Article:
February 12, 2015
Nigeria’s president, Goodluck Jonathan, hosted his eight presidential media chat since May 2011.
The challenges confronting Nigeria – insecurity, the economy, corruption, dearth of infrastructure – are still largely the same issues the administration is grappling with since his first media chat in September 2011.
Insecurity has worsened since the last media chat. The 250 schoolgirls kidnapped in Chibok, south of Borno state have not been found. Boko Haram attacks have escalated and a large portion of Nigeria is now under the control of the terrorists. Last month was particularly bloody with reports of over 2000 killed during a take over of Baga by the terrorists.
Issues surrounding the 2015 general elections, recently postponed, purportedly for security reasons, and the falling oil prices, will be the new entrants to the discussion.
The presidency promised to receive questions from Nigerians via telephone during the live program. In the past, telephone lines provided hardly got across to the president work during live episodes of the programme.
Here are the updates of the Media Chat
The presidential media chat has started. It was opened by a brief speech by the president. Questioning have swiftly moved into the postponed elections. The president sought the understanding of the international community over the postponed elections. He said the kind of scenarios where elections are postponed for the sake of perpetuating power is not the case in Nigeria.
The president is asked why he thinks the war against Boko Haram can be won in six weeks even though the war had raged for six years. The president said he has just acquired new weapons, and gotten support of neigbhouring countries to fight Boko Haram. He mentioned that Chad waited for African Union approval, which they recently got too. He also mentioned that the issue of security is beyond Boko Haram. The president said it runs into dangerous signals of youth restiveness.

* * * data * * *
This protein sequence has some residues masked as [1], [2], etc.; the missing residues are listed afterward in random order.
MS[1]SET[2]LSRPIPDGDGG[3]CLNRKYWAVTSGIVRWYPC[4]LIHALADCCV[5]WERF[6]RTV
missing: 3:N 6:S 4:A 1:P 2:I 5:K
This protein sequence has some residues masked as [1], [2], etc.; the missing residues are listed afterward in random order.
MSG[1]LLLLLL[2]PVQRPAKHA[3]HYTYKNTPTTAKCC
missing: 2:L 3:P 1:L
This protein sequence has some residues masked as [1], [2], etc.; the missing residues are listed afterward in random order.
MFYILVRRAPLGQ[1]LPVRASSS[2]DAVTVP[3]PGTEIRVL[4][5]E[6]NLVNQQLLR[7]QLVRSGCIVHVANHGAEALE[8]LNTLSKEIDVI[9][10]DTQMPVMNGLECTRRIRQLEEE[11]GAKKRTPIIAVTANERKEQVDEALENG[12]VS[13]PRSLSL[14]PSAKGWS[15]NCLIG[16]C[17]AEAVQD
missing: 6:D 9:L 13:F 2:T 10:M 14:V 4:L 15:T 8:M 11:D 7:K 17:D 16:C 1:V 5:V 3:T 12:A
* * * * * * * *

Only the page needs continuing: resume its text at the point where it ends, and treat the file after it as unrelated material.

Do you have confidence in Jega to conduct the 2015 elections? The president said he wished Jega was seated by his side to answer the question. One of the interviewers interjected that he (Jega) is watching. He blames his supporters for rumours about Jega’s resignation. “I have not told anybody that I will remove Jega,” he said. He explained that if there are obvious reasons to remove Jega, he would rely on “constitutional” provisions that gives him powers to sack whoever he appoints.
In the next four weeks Nigerians will see the difference in the security intervention in the North- Jonathan
On Jega: I wish Jega were here, I could have asked him to answer whether I have confidence in him Yes those who called for his sack may be close to me, but they express their own opinion. More than 80 per cent of those who sponsor messages on our behalf we don’t even know them. People use the reschedule of election to misinform Nigerians.
I have never thought about removing INEC Chairman, though I have the constitutional power to do so
The level of misinformation, especially from young people is high
“Attempting to attack the president is treasonable offence.The president is protected by soldiers, not just the police. People get carried away and make some provocative statements.”
“Those who pelted my convoy during my campaigns in the Northern part of the country were ignorant. If INEC conducts the election poorly, it will be on my head.”
The next question is about hate speeches and political violence by both opposition and ruling party members. The president explained that “some people” get carried away by the political play and exude these violence. He blamed aides and associates of key political actors for the hate speeches and political violence. He did not categorically condemn the hate speeches or war threats or politically-motivated violence. “We will make sure things are done so that nobody goes to war,” the president said when he pressed for categorical stance on the war threats by ex-millitants should he lose the elections. He argues journalists have responsibility to ensure the unity of the country.